With Omicron continuing to generate concern among investors, major averages dropped on Monday, while inverse ETF traders saw sizable gains.
The Dow Jones Industrial Average fell nearly 550 points, dragged down by losses in sectors such as banking and aerospace, while the S&P 500 slipped 1.5% and the technology-focused Nasdaq Composite lost at least 1.6%.
Stock index ETFs followed suit, with the SPDR Dow Jones Industrial Average ETF (DIA), the SPDR S&P 500 ETF Trust (SPY), and the Invesco QQQ Trust (QQQ) all in the red on Monday as analysts ponder whether the traditional Santa Claus rally is likely to appear this year.
The Omicron variant of the coronavirus is ravaging the globe as the winter holiday season rapidly approaches this week. The strain has already been uncovered through testing in almost every state in the U.S. as well as roughly 90 countries around the world, with the tally of cases doubling in 1.5 to 3 days in areas with community transmission, according to information from the World Health Organization (WHO) this weekend.
The news has been sobering for the uber-bullish stock market and has put a damper on reopening stocks and ETFs on Monday. With cruise stocks like Royal Caribbean and airlines such as United Airlines and Southwest slipping, the Defiance Hotel, Airline, and Cruise ETF (CRUZ) and the U.S. Global Jets ETF (JETS) are both off on Monday.
While some investors and analysts are still awaiting a Christmas rally, other analysts warn investors that if certain levels give way, the market could be in for a wild ride, including spiking volatility.
Miller Tabak + Co.’s chief market strategist Matt Maley admonished investors in a note to clients, saying, “As we learned all too well last week, there is still plenty of volatility left in the stock market as we move into the end of the year. Of course, 2021 could act like an ‘old soldier’ and just ‘fade away’…but if the key short-term support/resistance levels are broken, it could still lead to a big move before the end of the year.”
Maley explained that a move above or below certain threshold levels could result in trading algorithms springing into action, which could propel the market further, creating a potential tidal wave effect as volatility ramps up. The VIX, or volatility index, is already up over 8% on Monday, as stocks have fallen.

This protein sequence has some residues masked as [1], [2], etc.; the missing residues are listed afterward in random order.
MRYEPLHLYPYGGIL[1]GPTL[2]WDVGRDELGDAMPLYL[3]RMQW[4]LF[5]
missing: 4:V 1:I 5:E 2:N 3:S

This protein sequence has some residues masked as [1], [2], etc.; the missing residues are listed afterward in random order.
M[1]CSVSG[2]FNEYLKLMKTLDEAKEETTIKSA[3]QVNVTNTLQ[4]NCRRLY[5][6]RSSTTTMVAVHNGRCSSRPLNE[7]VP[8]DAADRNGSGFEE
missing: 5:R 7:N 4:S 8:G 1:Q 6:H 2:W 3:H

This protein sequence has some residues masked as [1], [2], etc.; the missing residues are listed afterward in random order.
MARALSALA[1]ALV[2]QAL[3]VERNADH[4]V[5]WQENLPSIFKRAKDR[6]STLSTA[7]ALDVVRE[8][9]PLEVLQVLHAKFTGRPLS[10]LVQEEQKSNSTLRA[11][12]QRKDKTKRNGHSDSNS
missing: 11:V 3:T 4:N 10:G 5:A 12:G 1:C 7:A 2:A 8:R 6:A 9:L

While downside moves are negative for stocks, they have inverse ETF traders rejoicing.
The ProShares Short S&P 500 (SH) gained almost 1.5% Monday, while the other major indexes plummeted. Another highly leveraged ETF, the Direxion Daily S&P 500 Bear 3X Shares (SPXS), rallied over 4.1% on Monday, catalyzed by its triple leverage.
SPXS offers 3x daily short leverage to the broad-based S&P 500 Index, making it a powerful tool for investors with a bearish short-term outlook for U.S. large-cap stocks. Investors should note that the leverage on SPXS resets on a daily basis, which results in a compounding of returns when held for multiple periods. BGZ can be a powerful tool for sophisticated investors, but should be avoided by those with a low risk tolerance or a buy-and-hold strategy.
The continuing drop in markets “reflecting growing uncertainty surrounding whether the Omicron surge will bring new widespread economic shutdowns, an unexpected shelving of additional fiscal stimulus from President Biden’s Build Back Better plan, and a breach by the S&P 500 index of its 50-day moving average,” said Jim Paulsen, chief investment strategist at the Leuthold Group.
Political news may also be affecting stocks, with conservative Democrat Sen. Joe Manchin stating on Sunday that he won’t champion the Biden administration’s “Build Back Better” plan, likely destroying the chance for the $1.75 trillion social spending and climate policy bill to succeed in its current form, and spurring banks to adjust their forecasts.
Goldman Sachs altered its GDP forecast on the Manchin news, trimming its first quarter 2022 forecast to 2% from 3%, and lowering its second quarter and third quarter growth forecasts.
“In light of Manchin’s comments, the odds have clearly declined and we will remove the assumption from our forecast,” Goldman’s economist Jan Hatzius wrote. “With headline CPI reaching as high as 7% in the next few months in our forecast before it begins to fall, the inflation concerns that Sen. Manchin and others have already expressed are likely to persist, making passage more difficult.”
Stocks have had a difficult time over the last week, with the S&P 500 falling almost 2% as the Nasdaq Composite shed roughly 3% last week alone and investors tossed growth stocks, fearing spiking interest rates. The asset adjustments arrived as the Federal Reserve announced last week that it could push for a more aggressive plan to curtail asset purchases, as well as possibly increase interest rates as much as three times in 2022.
The next few days should bring clarity, however, as bullish investors bet on support levels holding and a Santa Claus Rally to end the year.
“On the one hand, corners of the market are oversold,” Adam Crisafulli, founder of Vital Knowledge, said in a note. However, “the aggressive ‘buy the dip’ mentality, which proved so profitable for the last 1.5+ years, especially in the high-multiple corners of the market, was underwritten by a tidal wave of stimulus that is now receding.”
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